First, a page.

The Review of Ontario’s Feed-in-Tariff program concluded its feedback phase on December 14, 2011. A joint submission to the Review by the Green Energy Act Alliance and Shine Ontario argues that the existing target of 13% of energy consumption from new renewables is too low to sustain job creation, and therefore proposes a target of 26% by 2018. This, it is claimed, would create over 300,000 full-time person-years of employment in manufacturing, development and construction and operational jobs. The report provides details about its job creation modeling for three renewable categories: 1) solar PV, 2) wind, and 3) biomass, biogas and hydro. The forecasts rely on the Jobs and Economic Development Impact (JEDI) tools developed by the National Renewable Energy Laboratory in Berkeley, California, as well as 2011 analysis by ClearSky Advisors and a 2010 report by Navigant Consulting for SkyPower.
Shine Ontario is a new Ontario provincial solar industry and professional association composed of independent professionals, leading utility-scale solar and commercial rooftop solar project developers, photovoltaic module manufacturers, engineering construction firms and leading environmental organizations throughout Ontario.
Ontario Government FIT Energy Review website at:
Green Energy Act Alliance and SHINE Ontario Submission is at:
A report published by West Coast Environmental Law starts from the position that climate change is a cross-cutting issue that affects advice and decision-making in many different professions, including architects and engineers, professional foresters, biologists, insurance professionals, accountants, and city planners. The report calls for an enhanced role for professional associations using the existing tools, such as codes of conduct and ethics, standards of practice, requirements for continuing professional development, and policy statements. In one example, the author suggests a statement of ethical responsibility to “act in the public interest (including promoting sustainability); not speak beyond one’s expertise or competence; not make misleading statements or falsify data; and act with due diligence”. The report describes exemplary climate change initiatives underway by such groups as the Canadian Institute of Planners, Professional Engineers and Geoscientists of BC (APEG BC), and Greenhouse Gas Management Institute (GHGMI).
Professionals and Climate Change: How professional associations can get serious about global warming, written by Andrew Gage and published by West Coast Environmental Law (WCEL), a British Columbia “non-profit group of environmental law strategists and analysts dedicated to safeguarding the environment through law”. Available at:
In 2009, ten Northeastern and Mid-Atlantic states began the Regional Greenhouse Gas Initiative (RGGI), the first market-based program in the U.S. to reduce CO2 emissions from power plants. In a report released in mid-November, 2011, researchers found that the net effect of the first three years of RGGI has been the creation of 16,000 new “job years”, with each of the ten states showing net job additions. Jobs related to RGGI include engineers who perform efficiency audits; workers who install energy efficiency measures in commercial buildings; staff performing teacher training on energy issues; and workers in state-funded programs that might have been cut had a state not used RGGI funds to close budget gaps.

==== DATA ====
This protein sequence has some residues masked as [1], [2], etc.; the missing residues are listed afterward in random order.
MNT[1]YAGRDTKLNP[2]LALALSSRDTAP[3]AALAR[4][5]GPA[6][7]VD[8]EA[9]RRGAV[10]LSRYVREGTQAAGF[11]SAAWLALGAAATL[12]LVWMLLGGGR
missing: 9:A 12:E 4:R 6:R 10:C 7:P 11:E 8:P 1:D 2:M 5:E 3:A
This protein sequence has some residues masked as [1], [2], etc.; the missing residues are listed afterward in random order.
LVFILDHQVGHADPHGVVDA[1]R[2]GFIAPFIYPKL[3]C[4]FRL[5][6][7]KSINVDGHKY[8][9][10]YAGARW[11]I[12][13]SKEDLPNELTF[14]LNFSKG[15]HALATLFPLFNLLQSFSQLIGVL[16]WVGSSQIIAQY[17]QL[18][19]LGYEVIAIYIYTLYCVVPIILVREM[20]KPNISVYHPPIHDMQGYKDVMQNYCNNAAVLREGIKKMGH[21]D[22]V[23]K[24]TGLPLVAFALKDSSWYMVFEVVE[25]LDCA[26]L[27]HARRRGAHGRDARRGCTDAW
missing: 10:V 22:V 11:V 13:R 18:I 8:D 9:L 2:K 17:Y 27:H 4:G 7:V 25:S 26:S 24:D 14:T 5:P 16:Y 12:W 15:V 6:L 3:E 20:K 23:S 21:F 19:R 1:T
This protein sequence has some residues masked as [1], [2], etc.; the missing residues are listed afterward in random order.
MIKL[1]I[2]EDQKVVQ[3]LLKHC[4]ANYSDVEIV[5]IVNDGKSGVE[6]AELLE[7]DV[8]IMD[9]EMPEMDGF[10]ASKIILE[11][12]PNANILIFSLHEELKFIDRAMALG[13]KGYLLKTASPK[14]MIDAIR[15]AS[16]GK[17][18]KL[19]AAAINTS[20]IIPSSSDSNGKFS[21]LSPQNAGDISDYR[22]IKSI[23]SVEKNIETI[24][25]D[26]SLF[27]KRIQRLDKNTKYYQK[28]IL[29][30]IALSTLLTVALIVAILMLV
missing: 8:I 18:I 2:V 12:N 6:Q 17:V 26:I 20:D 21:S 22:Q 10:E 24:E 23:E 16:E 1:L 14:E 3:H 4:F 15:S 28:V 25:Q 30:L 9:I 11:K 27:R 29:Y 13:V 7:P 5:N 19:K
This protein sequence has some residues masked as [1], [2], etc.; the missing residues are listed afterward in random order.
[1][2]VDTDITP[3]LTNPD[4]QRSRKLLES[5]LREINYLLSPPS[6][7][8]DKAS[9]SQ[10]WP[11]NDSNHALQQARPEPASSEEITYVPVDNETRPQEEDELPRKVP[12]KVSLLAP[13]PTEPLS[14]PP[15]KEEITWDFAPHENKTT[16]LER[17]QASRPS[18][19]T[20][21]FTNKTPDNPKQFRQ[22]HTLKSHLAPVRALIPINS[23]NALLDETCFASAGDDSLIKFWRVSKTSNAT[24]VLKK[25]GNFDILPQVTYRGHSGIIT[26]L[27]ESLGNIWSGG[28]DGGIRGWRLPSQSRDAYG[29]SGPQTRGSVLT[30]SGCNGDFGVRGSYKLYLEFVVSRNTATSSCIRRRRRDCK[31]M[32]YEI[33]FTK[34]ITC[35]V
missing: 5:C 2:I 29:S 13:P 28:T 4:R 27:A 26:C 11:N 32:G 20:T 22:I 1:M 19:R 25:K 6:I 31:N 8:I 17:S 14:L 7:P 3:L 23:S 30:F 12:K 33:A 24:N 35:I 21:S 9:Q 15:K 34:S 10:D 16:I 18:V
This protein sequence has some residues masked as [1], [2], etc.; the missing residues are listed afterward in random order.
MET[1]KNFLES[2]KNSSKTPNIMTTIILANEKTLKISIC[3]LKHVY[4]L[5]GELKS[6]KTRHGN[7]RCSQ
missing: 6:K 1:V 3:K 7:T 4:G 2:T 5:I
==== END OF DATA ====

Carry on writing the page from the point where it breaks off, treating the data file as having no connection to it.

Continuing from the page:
The paper is also an overview of this innovative program. Its unique approach is to “follow the money”, from the auction, where power plant owners spent roughly $912 million to buy CO2 allowances, to the state level where virtually all the $912 million in allowance proceeds were disbursed back into the economy in diverse ways such as energy efficiency measures, community-based renewable power projects, assistance to low income customers to help pay their electricity bills, education and job training programs, and even contributions to a state’s general fund. Consumers now pay regional electricity rates that reflect a price on CO2 emissions, and emissions have been reduced because of the RGGI (as well as the economic recession).
The Economic Impacts of the Regional Greenhouse Gas Initiative on Ten Northeast and Mid-Atlantic States: Review of the use of RGGI auction proceeds from the first three-year compliance period by Paul J. Hibbard, Susan F. Tierney, Andrea M. Okie, & Pavel G. Darling published by the Analysis Group at:
In early December, the International Labour Organization (ILO) released a working paper jointly produced by ILO’s Employment Intensive Investment Programme and the Green Jobs Programme. Towards an ILO Approach to Climate Change Adaptation explores the implications of climate change, its impacts on the world of work, and the role to be played by the ILO. This report is a detailed description of the relevant ongoing work, including the Decent Work Agenda, Green Jobs Programme and Skills for Green Jobs. It also discusses future strategies and priorities for the ILO and identifies three clusters which can serve as a basis for the integration of initiatives: 1) Local resource-based infrastructure, Social Protection, Income and Local Development, 2) Re-skilling, Social Protection and Active Labour Market Policies, and 3) Disaster Risk Reduction and Access to a Range of Financial Services.
Towards an ILO Approach to Climate Change Adaptation. Available at: